Colin Trevorrow

‘Star Wars’ is well on its way to developing a reputation as a turbulent place for directors in the post-George Lucas era. Perhaps the highest profile directorial changeup came last year, when Phil Lord and Chris Miller were handed their walking papers after completing several months of filming for ‘Solo: A Star Wars Story‘. But the list also includes Josh Trank, who was fired from an unspecified anthology film after taking a flamethrower to his career on the set of ‘Fantastic 4’, and most recently, Colin Trevorrow, who had been set to write and direct ‘Episode IX’ until he was abruptly fired and replaced with J.J. Abrams last summer.

Now, a new piece in the Wall Street Journal is offering us some fresh insight into the directorial drama surrounding the ‘Star Wars’ franchise. Though it primarily focuses on ‘Solo: A Star Wars Story’, the article saved a few column inches for ‘Episode IX’. When Colin Trevorrow was first tapped to helm ‘Episode IX’, it was on the strength of his work on ‘Jurassic World‘ (for which he was in turn hired in part because of a recommendation Lucasfilm’s Kathleen Kennedy made to ‘Jurassic’ producer Frank Marshall after seeing ‘Safety Not Guaranteed’). Despite a successful pitch to Kennedy and the relevant Disney execs, Trevorrow was unable after several drafts, to produce a script that satisfied both Kennedy and himself. The solution? For ‘Harry Potter and the Cursed Child’ co-writer Jack Thorne to take a pass at the script. Unfortunately, neither Trevorrow nor Kennedy was satisfied with Thorne’s version. Trevorrow then asked to take another shot at the script, though she would ultimately fire him instead.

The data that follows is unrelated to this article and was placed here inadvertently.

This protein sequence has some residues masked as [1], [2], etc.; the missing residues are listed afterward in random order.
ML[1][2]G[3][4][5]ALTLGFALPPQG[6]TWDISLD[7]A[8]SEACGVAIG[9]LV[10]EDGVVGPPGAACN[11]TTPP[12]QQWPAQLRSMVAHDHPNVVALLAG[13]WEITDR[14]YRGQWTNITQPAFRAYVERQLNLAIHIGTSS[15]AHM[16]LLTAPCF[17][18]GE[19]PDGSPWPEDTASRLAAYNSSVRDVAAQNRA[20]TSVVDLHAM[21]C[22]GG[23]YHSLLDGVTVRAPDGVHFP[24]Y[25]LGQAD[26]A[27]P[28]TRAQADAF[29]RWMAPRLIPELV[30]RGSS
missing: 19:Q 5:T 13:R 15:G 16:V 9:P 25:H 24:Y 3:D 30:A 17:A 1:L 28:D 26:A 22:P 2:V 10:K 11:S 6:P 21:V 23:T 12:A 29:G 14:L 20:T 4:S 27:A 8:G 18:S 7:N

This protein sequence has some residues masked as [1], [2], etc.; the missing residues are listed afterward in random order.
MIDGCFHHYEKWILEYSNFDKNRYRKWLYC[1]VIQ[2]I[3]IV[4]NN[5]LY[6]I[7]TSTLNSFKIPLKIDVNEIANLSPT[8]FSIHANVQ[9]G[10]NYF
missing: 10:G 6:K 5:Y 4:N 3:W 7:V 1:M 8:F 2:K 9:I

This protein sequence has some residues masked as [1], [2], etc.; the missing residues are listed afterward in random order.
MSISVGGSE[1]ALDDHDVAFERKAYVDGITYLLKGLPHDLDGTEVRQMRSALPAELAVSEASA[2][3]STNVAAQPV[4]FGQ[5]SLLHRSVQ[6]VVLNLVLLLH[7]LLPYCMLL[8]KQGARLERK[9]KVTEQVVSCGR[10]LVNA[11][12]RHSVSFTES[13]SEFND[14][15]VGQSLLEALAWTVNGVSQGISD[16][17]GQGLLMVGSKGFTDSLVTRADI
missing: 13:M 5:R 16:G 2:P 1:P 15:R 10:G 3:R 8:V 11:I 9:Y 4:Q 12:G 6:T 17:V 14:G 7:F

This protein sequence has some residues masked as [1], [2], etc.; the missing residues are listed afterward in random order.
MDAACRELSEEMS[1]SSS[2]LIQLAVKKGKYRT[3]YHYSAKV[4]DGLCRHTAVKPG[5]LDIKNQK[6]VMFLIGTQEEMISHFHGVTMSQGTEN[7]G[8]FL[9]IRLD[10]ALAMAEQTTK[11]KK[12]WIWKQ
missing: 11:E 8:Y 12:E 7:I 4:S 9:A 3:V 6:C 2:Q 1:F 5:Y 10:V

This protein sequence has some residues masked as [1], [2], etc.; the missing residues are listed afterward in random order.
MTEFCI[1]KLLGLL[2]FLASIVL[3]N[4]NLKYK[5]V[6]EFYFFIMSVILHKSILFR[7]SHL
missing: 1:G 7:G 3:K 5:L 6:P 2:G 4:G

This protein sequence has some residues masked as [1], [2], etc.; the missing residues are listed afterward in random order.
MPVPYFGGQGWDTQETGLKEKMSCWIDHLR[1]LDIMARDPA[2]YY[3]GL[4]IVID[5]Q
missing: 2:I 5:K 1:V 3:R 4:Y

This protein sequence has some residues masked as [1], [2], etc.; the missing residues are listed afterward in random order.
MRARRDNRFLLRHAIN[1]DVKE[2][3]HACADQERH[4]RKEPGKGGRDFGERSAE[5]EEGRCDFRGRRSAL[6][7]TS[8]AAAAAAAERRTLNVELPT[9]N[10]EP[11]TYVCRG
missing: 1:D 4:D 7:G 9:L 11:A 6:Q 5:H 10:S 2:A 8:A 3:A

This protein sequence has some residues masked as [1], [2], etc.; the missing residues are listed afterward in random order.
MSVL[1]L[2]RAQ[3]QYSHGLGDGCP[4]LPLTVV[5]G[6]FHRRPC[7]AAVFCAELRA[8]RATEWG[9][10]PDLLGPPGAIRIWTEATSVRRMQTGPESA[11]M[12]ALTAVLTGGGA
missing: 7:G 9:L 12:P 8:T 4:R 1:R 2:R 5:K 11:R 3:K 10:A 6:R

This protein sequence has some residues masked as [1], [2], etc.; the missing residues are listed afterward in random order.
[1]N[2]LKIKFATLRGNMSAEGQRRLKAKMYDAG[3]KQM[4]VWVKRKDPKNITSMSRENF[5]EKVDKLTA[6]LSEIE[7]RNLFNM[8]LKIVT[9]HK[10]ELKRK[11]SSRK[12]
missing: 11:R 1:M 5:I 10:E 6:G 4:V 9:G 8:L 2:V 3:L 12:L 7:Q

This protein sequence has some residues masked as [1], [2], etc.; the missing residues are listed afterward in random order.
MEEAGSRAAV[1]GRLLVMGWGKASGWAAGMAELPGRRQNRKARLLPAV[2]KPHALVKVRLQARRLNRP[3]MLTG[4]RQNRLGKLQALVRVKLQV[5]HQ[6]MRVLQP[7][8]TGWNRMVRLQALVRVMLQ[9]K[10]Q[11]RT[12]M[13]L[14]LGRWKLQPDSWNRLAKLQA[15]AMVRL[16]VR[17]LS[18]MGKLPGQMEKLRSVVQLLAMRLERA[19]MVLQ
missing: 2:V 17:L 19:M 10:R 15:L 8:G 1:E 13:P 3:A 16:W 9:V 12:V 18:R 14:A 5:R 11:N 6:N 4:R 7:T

There may also have been some personal issues at play. Speaking to Vulture in the wake of Trevorrow’s exit last year, an anonymous source intimated that Trevorrow was in fact dismissed because he was difficult to work with. The source, who Vulture identifies only as one with “direct knowledge of the productions on both ‘The Book of Henry’ and ‘Jurassic World’,” described the situation thusly:

“During the making of ‘Jurassic World’, he focused a great deal of his creative energies on asserting his opinion. But because he had been personally hired by Spielberg, nobody could say “You’re fired.” Once that film went through the roof and he chose to do ‘Henry’, [Trevorrow] was unbearable. He had an egotistical point of view – and he was always asserting that. When the reviews for ‘Book of Henry’ came out, there was immediately conjecture that Kathy was going to dump him because they weren’t thrilled with working with him anyway. He’s a difficult guy. He’s really, really, really confident. Let’s call it that.”

Suffice to say, the Wall Street Journal paints rather a rosier picture, but it is very much possible for both to be true. After all, ‘The Book of Henry’ wasn’t so much a bomb as a stillbirth, both critically and commercially. And as they say, in Hollywood you’re only has good as your last movie. Between the script problems and the alleged difficulties in working with Trevorrow, this crack in the director’s armor may well have provided Kennedy felt she needed to simply cut her losses and find someone else.

We should also not ignore the possibility that Trevorrow was simply too hard to work with and the script concerns were simply a fig leaf to cover the real reason for his dismissal. In any case, the film is still deep in pre-production. While any of these scenarios are entirely plausible, we likely won’t know the full story for years, if ever.

Be sure to check back with ScienceFiction.com for more on ‘Episode IX’ and other upcoming ‘Star Wars’ film and television projects as it becomes available!